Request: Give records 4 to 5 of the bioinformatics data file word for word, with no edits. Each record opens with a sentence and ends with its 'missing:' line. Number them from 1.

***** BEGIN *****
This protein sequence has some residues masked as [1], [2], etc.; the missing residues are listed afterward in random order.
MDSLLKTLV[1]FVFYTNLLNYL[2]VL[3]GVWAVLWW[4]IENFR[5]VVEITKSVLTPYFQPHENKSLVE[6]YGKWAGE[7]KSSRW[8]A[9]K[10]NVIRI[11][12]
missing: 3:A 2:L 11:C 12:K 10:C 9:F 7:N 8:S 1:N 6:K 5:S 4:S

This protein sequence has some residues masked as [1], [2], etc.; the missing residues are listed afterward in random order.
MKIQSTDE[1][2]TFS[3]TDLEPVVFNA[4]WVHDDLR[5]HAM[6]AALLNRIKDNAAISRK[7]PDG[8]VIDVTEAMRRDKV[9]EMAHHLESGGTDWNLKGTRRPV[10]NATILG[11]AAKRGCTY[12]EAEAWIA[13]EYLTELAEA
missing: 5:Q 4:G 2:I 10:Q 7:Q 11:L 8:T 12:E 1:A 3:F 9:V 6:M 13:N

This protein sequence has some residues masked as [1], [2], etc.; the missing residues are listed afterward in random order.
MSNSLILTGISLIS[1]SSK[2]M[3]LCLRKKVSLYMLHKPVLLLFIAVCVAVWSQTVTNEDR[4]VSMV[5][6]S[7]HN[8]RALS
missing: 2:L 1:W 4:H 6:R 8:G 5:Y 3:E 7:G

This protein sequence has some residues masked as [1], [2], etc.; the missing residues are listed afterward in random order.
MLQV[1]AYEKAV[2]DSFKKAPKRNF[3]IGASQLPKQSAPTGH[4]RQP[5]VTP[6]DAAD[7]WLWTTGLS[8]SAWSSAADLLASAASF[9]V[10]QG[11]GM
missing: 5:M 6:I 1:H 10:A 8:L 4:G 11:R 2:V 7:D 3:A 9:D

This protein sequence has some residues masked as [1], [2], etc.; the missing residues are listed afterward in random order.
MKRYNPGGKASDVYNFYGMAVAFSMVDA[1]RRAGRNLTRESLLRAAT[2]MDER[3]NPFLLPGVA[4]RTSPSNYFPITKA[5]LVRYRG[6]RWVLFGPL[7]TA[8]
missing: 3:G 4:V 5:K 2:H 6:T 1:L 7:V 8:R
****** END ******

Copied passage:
This protein sequence has some residues masked as [1], [2], etc.; the missing residues are listed afterward in random order.
MLQV[1]AYEKAV[2]DSFKKAPKRNF[3]IGASQLPKQSAPTGH[4]RQP[5]VTP[6]DAAD[7]WLWTTGLS[8]SAWSSAADLLASAASF[9]V[10]QG[11]GM
missing: 5:M 6:I 1:H 10:A 8:L 4:G 11:R 2:V 7:D 3:A 9:D

This protein sequence has some residues masked as [1], [2], etc.; the missing residues are listed afterward in random order.
MKRYNPGGKASDVYNFYGMAVAFSMVDA[1]RRAGRNLTRESLLRAAT[2]MDER[3]NPFLLPGVA[4]RTSPSNYFPITKA[5]LVRYRG[6]RWVLFGPL[7]TA[8]
missing: 3:G 4:V 5:K 2:H 6:T 1:L 7:V 8:R